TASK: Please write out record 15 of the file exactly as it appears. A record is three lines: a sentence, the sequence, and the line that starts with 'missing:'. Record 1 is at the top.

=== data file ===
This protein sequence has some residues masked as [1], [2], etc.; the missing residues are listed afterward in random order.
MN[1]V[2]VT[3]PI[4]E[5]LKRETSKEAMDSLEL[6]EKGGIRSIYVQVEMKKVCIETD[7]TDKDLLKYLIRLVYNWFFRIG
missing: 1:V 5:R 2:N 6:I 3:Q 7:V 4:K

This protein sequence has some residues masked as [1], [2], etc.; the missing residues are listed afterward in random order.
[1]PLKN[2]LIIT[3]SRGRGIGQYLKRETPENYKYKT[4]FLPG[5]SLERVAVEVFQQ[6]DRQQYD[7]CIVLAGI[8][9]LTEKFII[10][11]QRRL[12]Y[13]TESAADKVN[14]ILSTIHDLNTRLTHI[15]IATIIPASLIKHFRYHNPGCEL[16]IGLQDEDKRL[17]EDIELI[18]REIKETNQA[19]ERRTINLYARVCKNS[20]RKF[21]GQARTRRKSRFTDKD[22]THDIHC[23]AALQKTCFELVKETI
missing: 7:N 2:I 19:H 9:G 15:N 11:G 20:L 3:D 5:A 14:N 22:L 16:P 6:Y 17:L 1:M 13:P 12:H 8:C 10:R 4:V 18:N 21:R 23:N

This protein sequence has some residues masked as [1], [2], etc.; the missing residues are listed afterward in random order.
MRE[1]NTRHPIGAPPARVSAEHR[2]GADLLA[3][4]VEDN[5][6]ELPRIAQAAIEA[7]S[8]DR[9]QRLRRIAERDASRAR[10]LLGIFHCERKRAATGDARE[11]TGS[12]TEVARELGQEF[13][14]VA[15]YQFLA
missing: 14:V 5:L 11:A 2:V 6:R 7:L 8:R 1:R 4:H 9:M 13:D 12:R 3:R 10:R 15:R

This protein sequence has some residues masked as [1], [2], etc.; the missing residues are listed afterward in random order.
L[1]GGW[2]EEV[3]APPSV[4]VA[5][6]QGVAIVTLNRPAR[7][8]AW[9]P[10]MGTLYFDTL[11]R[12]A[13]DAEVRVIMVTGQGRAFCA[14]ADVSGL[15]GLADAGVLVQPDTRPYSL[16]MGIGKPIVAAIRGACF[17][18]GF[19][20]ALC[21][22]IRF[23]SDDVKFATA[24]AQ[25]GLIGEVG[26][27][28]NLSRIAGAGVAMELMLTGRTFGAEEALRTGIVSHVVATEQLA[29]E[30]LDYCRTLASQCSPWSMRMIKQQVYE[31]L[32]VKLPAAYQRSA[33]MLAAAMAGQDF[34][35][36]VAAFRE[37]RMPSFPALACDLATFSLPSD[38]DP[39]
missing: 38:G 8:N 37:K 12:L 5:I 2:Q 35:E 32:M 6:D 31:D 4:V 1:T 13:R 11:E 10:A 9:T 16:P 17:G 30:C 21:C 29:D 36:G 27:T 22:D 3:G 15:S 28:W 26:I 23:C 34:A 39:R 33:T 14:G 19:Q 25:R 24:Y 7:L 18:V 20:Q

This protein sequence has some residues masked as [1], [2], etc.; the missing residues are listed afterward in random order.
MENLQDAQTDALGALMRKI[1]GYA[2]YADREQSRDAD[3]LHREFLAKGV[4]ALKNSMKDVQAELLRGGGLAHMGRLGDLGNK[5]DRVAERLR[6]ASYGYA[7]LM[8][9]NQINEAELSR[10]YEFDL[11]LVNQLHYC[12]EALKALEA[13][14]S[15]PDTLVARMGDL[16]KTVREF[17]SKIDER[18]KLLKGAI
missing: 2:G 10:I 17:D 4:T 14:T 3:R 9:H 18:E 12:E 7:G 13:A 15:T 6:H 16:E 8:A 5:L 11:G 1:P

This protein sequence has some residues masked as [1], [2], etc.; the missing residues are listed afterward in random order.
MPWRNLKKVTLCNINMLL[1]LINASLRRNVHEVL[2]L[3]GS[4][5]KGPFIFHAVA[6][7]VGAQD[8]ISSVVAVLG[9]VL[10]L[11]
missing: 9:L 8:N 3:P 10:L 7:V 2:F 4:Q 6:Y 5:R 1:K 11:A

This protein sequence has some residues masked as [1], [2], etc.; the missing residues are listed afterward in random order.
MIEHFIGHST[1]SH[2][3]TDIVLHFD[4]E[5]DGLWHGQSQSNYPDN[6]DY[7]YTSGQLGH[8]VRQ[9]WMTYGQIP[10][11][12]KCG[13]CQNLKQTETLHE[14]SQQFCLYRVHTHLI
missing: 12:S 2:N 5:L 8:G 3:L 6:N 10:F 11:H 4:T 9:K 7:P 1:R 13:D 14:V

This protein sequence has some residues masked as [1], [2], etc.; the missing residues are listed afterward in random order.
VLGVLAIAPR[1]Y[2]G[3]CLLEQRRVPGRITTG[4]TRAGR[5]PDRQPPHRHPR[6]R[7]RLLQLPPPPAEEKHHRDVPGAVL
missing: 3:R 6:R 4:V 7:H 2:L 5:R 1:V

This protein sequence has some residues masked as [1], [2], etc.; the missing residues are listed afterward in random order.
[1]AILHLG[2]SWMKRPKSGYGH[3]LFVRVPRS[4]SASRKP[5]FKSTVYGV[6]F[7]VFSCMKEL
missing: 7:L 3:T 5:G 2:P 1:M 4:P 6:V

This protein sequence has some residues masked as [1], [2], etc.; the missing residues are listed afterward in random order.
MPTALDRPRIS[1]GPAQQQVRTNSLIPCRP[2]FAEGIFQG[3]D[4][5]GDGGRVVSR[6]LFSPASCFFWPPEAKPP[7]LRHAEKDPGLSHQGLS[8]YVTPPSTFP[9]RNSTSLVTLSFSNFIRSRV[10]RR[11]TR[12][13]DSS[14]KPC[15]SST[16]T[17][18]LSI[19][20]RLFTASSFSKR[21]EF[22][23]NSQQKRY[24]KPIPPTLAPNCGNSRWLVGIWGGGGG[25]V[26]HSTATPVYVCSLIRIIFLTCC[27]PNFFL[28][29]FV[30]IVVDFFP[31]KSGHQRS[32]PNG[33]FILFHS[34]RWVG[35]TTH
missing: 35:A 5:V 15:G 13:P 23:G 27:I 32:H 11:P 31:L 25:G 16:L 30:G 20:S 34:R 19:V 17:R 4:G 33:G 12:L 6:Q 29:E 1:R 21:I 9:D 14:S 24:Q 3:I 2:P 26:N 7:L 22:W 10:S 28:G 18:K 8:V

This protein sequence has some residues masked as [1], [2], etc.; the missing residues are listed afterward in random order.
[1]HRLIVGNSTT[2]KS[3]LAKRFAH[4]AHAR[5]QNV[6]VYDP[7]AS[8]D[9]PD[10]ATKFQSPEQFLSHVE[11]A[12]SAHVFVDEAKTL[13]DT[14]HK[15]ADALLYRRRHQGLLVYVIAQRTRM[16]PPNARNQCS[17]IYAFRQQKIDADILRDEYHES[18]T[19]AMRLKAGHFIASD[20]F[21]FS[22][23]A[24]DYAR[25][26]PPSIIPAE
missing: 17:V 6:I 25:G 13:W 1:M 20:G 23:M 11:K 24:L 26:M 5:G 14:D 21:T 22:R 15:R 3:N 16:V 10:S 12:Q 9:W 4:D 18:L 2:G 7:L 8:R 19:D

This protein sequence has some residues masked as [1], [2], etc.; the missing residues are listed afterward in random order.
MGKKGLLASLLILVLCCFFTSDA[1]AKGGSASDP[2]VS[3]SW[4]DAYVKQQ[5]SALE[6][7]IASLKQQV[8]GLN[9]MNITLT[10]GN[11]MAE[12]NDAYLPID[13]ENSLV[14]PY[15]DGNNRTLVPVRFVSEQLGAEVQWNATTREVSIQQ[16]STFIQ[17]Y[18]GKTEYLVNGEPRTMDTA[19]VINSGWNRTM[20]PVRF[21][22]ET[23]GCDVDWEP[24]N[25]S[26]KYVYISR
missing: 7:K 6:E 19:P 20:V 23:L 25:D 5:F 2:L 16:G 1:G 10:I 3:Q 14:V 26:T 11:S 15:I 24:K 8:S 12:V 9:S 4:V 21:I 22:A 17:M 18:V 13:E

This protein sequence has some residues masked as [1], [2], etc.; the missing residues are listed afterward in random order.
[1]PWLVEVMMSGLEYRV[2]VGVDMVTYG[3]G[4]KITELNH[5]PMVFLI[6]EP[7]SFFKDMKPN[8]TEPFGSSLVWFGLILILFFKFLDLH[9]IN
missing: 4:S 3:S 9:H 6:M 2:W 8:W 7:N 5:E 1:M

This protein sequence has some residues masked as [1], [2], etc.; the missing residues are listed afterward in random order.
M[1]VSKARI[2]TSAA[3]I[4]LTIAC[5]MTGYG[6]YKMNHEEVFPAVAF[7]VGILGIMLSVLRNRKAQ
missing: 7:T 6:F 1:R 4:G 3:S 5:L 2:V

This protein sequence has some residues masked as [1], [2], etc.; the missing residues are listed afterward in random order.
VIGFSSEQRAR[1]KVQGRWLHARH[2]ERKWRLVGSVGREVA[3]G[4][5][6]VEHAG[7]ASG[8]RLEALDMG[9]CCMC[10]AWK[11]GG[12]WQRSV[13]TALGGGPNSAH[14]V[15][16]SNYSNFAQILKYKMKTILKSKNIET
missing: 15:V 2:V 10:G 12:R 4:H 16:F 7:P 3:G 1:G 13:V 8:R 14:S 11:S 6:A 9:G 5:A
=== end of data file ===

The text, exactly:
This protein sequence has some residues masked as [1], [2], etc.; the missing residues are listed afterward in random order.
VIGFSSEQRAR[1]KVQGRWLHARH[2]ERKWRLVGSVGREVA[3]G[4][5][6]VEHAG[7]ASG[8]RLEALDMG[9]CCMC[10]AWK[11]GG[12]WQRSV[13]TALGGGPNSAH[14]V[15][16]SNYSNFAQILKYKMKTILKSKNIET
missing: 15:V 2:V 10:G 12:R 4:H 16:F 7:P 3:G 1:G 13:V 8:R 14:S 11:S 6:A 9:G 5:A